A public database of hazardous chemical reactions launched in March 2017 by the US non-profit group Pistoia Alliance has secured the backing of the American Chemical Society (ACS) and its Chemical Abstracts Service (CAS) – a massive index of research papers and compound structures. Pistoia created this Chemical Safety Library (CSL) as a tool for researchers to share and learn about lab accidents and thereby prevent repeat incidents, and these two new partners will develop and launch an updated, more user-friendly version of the database.

‘We are going to be working with ACS and CAS to collaborate on a “CSL two”,’ announced Carmen Nitsche, a business development consultant for the Pistoia Alliance, at the ACS’s national meeting in San Diego on 26 August. ‘What exactly it is going to be is not fully defined yet, but it will preserve the community contributions of incidents and near misses at chemistry labs,’ she said.

Under the updated CSL, Nitsche noted, self-reported chemical reaction data will continue to be made publicly available and deposited in PubChem, the US National Institutes of Health’s chemical database. In addition, she said the International Union of Pure and Applied Chemistry (Iupac) has agreed to endorse the new CSL and publicise it.

‘We had money to run the CSL for a couple of years, which is what we did, and then we started looking at how we could partner to take it further,’ Nitsche recalled. There has been relatively little action on the CSL for the better part of a year, and she said that is because it was unclear whether the database had a long-term future.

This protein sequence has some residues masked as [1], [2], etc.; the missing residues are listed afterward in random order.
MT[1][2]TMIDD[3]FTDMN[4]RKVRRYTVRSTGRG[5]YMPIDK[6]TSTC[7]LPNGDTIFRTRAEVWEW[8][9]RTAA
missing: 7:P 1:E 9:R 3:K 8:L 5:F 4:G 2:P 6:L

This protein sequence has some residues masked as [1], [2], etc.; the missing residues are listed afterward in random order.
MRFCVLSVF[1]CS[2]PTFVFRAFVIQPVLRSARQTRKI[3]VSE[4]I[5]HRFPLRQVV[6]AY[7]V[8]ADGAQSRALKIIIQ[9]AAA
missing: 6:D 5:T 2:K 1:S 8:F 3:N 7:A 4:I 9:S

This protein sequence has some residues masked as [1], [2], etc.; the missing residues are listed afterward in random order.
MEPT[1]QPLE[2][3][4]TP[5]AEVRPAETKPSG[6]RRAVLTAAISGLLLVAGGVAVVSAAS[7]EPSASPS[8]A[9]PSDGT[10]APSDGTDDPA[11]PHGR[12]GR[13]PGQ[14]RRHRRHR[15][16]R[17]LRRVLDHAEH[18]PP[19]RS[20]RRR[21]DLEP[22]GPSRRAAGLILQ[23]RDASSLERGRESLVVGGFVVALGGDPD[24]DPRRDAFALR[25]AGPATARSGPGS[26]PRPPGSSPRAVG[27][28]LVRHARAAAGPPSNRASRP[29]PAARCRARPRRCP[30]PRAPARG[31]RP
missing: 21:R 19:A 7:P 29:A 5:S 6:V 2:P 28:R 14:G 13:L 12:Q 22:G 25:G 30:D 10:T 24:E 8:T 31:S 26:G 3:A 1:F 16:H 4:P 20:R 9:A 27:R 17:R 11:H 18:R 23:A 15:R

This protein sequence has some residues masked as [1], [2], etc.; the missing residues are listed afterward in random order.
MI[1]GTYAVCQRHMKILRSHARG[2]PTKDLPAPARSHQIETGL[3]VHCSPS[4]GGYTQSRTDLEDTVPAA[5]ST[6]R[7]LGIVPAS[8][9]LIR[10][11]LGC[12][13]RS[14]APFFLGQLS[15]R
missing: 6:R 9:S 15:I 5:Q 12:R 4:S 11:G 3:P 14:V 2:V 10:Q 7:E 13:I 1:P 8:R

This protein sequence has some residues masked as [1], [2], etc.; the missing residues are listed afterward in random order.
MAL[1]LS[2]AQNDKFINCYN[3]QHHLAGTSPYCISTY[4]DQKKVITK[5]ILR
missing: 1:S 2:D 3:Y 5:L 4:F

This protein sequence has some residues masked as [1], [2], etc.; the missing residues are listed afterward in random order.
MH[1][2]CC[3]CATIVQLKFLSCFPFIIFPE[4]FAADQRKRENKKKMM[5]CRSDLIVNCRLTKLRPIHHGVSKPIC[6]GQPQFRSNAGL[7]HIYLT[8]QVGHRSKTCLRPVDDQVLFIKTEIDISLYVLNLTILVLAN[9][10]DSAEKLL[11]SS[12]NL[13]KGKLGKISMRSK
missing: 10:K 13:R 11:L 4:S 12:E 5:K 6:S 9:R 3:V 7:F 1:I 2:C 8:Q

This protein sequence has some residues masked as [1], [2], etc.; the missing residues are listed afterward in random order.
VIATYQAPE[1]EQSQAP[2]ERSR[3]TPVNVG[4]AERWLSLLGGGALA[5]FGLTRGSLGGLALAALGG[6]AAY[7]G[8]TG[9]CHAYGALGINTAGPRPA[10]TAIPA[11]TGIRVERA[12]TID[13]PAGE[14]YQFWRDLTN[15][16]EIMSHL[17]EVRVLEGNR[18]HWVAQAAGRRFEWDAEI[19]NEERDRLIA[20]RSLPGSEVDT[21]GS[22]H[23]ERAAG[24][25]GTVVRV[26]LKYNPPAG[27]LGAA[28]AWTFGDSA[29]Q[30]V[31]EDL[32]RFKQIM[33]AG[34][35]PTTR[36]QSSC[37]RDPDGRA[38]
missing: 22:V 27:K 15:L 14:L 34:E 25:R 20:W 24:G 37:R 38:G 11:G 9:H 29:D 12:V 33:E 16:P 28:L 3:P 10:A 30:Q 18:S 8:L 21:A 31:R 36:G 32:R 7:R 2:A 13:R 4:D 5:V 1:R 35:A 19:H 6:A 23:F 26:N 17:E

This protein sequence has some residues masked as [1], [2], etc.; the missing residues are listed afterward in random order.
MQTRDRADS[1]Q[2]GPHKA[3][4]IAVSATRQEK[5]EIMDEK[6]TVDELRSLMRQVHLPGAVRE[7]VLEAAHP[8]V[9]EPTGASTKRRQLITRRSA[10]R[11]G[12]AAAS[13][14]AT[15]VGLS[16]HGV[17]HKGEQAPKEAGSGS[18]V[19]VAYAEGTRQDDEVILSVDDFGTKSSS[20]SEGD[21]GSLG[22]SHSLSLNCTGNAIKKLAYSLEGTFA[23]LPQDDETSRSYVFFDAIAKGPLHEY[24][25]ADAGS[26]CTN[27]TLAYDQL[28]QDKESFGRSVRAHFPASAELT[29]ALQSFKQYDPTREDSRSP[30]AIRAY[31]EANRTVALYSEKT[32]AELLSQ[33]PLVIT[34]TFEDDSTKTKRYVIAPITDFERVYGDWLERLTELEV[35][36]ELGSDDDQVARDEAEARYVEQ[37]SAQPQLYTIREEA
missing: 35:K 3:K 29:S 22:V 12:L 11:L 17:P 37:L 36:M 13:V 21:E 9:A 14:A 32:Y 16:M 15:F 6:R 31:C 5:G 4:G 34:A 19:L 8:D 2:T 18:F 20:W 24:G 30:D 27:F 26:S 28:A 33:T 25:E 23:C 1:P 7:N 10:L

‘One of the challenges is that people worry about confidentiality, so we can make a much more robust system if ACS builds something that is trusted,’ Nitsche said. ‘Pistoia Alliance is a small industry organisation, and now we have the ACS and Iupac encouraging its use and saying, “This is good, this is an ethical and professional thing,” they will feel more comfortable.’

There are many barriers to sharing chemical incident data, including a desire for anonymity, a ‘shame factor’ and possible reputational damage, as well as potential litigation and regulation, according to Kristen Kulinowski, who is interim chief of the US Chemical Safety Board – a government agency charged with investigating serious industrial chemical accidents. ‘If we now suddenly start talking about all of those things that are going wrong, or could go wrong, the government might come in and regulate,’ she told the ACS conference. ‘And then of course there’s a cost to fixing what we find … to keep things safe.’

Kulinowski suggested that the US airline industry’s use of a voluntary Aviation Safety Reporting System, which allows pilots and other aircraft crew members to confidentially report near misses to enhance air safety, could provide a valuable model for the chemical safety community.

‘It is not for accidents … or for criminal activities like intentional sabotage, and the information is collected by a trusted third party – Nasa – with subject matter expertise and is not shared with the regulator,’ Kulinowski explained. In addition, she said this US Federal Aviation Administration system involves anonymised data but also allows for follow-up to gather additional information about real or potential safety mishaps, including trend analyses. ‘There is a firewall between the collector of the information and a regulatory body,’ she said.